Sixth Circuit Decisions Turn The Rules Concerning Sex Discrimination Inside Out

April 2005


Two recent decisions by the Sixth Circuit have turned traditional rules concerning sex discrimination and dress and grooming policies inside out.  In the first of these two decisions, Smith v. City of Salem, a transsexual firefighter alleged that his 24-hour suspension was “based on sex” after his co-workers commented that his appearance and mannerisms were not “masculine enough.”  The employer, Salem Fire Department, insisted that Smith was suspended because he violated a City and/or Fire Department policy.

The federal district court granted the City of Salem judgment on the pleadings, dismissing Smith’s federal and state claims.  The district court held that Smith was attempting to use sex stereotyping as an “end run” around his true claim, discrimination based on his transsexualism, which Title VII does not prohibit.

In his appeal to the Sixth Circuit, Smith relied on the U.S. Supreme Court’s decision in Price Waterhouse to support his claim that discrimination based on sex stereotyping warrants Title VII protection.  The Sixth Circuit agreed, holding that Smith had an actionable claim for sex stereotyping based on his gender non-conforming conduct and his transsexualism.  The Court analogized Smith’s claim to Price Waterhouse, where a woman who was considered “too masculine” and was told she should dress and act more femininely, successfully brought a Title VII claim based on sex stereotyping.  Extending the Price Waterhouse holding, the Sixth Circuit in Smith reasoned, “It follows that employers who discriminate against men because they do wear dresses and makeup, or otherwise act femininely, are also engaging in sex discrimination, because the discrimination would not occur but for the victim’s sex.”

The Sixth Circuit’s reasoning also opened the door to other claims based on gender-conforming conduct unrelated to transsexualism.  According to the Court, “[s]ex stereotyping based on a person’s gender non-conforming behavior is impermissible discrimination, irrespective of the cause of that behavior; a label, such as transsexual, is not fatal to a sex discrimination claim where the victim has suffered discrimination because of his or her gender non-conformity.”

In a more recent decision by the Sixth Circuit, Barnes v. City of Cincinnati, a transsexual police officer alleged that his termination was “based on sex” discrimination because his colleagues and superiors claimed that he lacked “command presence,” did not appear to be masculine, and needed to stop wearing make-up.   Barnes, a new police sergeant who lived off-duty as a woman, had arched eyebrows, a French manicure, and sometimes came to work with makeup or lipstick on his face.  Barnes alleged that he was intentionally discriminated against because of his failure to conform to sex stereotypes.  The City of Cincinnati maintained that Barnes was terminated because of his poor performance during the probationary training program.  The jury found in Barnes’ favor, and the City of Cincinnati appealed the decision to the Sixth Circuit.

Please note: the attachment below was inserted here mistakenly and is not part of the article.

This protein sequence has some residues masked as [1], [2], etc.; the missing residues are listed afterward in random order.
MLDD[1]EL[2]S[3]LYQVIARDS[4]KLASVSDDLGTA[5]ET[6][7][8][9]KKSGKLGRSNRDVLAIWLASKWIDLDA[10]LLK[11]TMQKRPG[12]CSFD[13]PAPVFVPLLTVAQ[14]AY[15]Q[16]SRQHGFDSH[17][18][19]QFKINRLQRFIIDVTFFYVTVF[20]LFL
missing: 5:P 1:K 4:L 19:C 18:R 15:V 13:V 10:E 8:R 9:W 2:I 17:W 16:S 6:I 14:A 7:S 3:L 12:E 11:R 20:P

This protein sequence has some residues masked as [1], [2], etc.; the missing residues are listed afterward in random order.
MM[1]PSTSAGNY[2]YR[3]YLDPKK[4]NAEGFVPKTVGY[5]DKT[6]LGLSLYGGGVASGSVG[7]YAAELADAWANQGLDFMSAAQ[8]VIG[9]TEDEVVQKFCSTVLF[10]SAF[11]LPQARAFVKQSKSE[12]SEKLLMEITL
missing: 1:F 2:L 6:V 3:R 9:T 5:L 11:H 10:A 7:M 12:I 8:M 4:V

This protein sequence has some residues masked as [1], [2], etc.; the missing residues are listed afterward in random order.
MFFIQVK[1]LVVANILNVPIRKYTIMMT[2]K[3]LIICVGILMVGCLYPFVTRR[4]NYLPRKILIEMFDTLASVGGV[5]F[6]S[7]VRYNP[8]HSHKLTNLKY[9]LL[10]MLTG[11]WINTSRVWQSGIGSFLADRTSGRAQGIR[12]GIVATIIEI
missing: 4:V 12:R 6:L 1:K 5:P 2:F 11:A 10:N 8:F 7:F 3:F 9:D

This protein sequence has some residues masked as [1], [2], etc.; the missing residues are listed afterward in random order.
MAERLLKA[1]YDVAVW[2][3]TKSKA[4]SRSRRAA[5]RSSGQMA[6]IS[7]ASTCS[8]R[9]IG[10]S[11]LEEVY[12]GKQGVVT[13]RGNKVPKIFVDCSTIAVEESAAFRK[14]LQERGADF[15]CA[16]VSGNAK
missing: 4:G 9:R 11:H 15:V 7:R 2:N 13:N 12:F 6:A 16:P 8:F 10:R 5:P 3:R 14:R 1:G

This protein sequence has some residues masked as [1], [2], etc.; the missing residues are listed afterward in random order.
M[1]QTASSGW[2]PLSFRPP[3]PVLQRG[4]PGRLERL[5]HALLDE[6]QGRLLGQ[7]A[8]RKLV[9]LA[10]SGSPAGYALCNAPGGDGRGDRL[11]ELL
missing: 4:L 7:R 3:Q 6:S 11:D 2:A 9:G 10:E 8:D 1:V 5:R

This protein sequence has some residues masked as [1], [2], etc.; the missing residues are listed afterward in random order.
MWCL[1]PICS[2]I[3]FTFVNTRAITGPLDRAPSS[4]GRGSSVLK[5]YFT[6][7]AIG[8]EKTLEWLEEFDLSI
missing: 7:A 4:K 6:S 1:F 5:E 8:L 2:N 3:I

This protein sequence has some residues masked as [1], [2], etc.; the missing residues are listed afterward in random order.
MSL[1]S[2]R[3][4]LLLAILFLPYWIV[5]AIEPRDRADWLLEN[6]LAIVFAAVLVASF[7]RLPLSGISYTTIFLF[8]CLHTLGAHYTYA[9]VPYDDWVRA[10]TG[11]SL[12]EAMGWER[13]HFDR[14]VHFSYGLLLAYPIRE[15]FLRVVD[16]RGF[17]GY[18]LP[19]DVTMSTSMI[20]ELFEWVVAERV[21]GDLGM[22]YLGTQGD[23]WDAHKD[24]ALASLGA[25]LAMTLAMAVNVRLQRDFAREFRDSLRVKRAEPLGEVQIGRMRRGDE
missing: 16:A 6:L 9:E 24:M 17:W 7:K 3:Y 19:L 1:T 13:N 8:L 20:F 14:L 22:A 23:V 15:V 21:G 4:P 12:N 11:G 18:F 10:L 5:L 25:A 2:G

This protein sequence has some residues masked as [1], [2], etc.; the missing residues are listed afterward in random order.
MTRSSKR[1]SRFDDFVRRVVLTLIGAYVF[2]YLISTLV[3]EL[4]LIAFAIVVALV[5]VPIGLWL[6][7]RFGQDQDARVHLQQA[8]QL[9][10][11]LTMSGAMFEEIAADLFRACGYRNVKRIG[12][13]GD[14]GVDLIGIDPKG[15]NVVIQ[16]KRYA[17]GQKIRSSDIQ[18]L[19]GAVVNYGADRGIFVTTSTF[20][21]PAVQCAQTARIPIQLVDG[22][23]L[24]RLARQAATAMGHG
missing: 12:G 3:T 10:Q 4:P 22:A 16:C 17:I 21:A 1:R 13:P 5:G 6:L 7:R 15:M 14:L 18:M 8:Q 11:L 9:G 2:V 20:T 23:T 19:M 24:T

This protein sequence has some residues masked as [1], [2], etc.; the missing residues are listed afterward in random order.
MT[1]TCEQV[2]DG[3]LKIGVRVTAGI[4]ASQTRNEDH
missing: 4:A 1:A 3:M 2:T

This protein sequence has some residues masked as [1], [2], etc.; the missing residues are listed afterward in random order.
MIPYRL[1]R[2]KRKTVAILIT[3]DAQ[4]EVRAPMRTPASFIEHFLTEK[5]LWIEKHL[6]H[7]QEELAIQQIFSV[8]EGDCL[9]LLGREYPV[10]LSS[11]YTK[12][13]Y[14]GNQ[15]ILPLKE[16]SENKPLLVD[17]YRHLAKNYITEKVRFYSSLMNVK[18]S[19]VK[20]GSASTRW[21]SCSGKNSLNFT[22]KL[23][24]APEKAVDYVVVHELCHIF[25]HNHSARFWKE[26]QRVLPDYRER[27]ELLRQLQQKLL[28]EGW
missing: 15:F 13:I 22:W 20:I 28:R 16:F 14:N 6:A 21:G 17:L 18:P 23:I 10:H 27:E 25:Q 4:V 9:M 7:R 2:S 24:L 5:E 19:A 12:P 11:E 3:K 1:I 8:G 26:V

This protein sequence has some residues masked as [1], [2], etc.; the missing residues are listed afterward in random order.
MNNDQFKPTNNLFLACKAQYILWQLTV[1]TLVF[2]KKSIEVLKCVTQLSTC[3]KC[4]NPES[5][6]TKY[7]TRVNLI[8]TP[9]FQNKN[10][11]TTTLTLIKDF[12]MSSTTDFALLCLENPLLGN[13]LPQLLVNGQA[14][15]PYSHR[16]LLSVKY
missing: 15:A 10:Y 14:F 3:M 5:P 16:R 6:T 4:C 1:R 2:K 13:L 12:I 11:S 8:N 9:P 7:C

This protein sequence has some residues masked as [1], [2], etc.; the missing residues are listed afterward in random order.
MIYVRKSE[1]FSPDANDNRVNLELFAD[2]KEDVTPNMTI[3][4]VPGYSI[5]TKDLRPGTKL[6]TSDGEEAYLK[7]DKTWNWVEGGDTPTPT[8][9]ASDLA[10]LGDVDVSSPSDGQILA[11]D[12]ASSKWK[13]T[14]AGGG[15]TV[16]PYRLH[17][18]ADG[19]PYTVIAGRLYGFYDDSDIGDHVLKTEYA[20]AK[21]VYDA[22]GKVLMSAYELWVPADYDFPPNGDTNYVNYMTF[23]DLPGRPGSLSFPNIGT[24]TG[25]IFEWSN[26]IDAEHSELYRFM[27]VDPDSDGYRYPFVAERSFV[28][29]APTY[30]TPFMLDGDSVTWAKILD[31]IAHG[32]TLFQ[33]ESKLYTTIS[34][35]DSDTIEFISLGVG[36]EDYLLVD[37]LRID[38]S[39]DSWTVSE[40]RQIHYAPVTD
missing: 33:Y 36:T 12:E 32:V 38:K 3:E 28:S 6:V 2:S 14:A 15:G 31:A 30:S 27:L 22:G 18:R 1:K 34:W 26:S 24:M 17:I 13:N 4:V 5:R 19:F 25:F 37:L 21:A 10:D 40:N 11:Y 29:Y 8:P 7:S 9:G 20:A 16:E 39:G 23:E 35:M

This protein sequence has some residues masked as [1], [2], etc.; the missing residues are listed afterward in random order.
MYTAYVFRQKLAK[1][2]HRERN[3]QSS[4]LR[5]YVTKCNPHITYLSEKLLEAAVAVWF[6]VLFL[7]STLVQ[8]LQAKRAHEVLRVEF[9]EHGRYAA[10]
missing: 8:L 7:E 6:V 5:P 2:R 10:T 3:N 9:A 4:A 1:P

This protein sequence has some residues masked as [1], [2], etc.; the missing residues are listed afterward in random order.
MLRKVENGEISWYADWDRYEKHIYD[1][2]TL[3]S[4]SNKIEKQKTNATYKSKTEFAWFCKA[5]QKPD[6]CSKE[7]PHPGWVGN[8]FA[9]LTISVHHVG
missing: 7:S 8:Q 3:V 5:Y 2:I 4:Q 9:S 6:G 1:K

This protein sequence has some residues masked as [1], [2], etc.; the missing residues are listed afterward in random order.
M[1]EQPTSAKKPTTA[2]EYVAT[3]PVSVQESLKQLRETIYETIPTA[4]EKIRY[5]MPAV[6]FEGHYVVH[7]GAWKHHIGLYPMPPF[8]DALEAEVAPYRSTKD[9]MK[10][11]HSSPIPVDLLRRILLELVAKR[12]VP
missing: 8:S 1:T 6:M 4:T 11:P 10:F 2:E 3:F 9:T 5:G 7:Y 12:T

Relying on its decision in Smith, the Sixth Circuit held that Barnes was a member of a protected class based on his “failure to conform to sex stereotypes” and therefore his Title VII claim was actionable.  Further, the Court held that there was sufficient evidence to support a jury verdict in Barnes’ favor.

The City of Cincinnati also argued that the jury instruction on mixed motive was erroneous.  Under the McDonnell-Douglas framework for discrimination cases, once the plaintiff has proven its prima facie case, the employer is given an opportunity to provide a legitimate, non-discriminatory reason for its adverse employment action.  The burden then shifts back to the plaintiff to show that the employer’s reasons are pretextual – false or weak reasons offered to hide or cover its discriminatory motive. 

In mixed motive cases, the employer has legitimate reasons for terminating the employee, but discriminatory factors also motivated the decision.  In those cases, the Desert Palace framework is applied.  The jury is instructed to rule in the plaintiff’s favor if he or she has proven by a preponderance of the evidence that discrimination was a motivating factor in an employer’s decision even if other factors also motivated the decision.  The City argued that the plaintiff was required to prove that its legitimate reasons were pretextual.  The Sixth Circuit acknowledged that the instruction did not fully comply with the McDonnell-Douglas framework, but found that the instructions “track[ed] the language in Desert Palace” and were therefore not erroneous.

The Smith and Barnes decisions have dramatically changed the landscape of sex discrimination cases.  Traditionally, cases involving discrimination against transsexuals have been excluded from Title VII protection.  Under Smith and Barnes, transsexuals and, arguably, all other classes of individuals who engage in gender non-conforming conduct are granted Title VII protection.   The Sixth Circuit’s decisions are in conflict with recent decisions from the Sixth Circuit itself and from other circuits.

Because of these decisions, employers’ traditional dress and grooming policies may be challenged to the extent they require conformance to traditional gender roles, e.g., requiring women to wear skirts or make-up, or preventing men from doing so.

At least until this conflict among the circuits is finally resolved, employers should attempt to create gender-neutral dress and grooming policies and enforce these policies in as gender-neutral ways as possible.

Please contact one of our Labor and Employment department attorneys if you have any questions.

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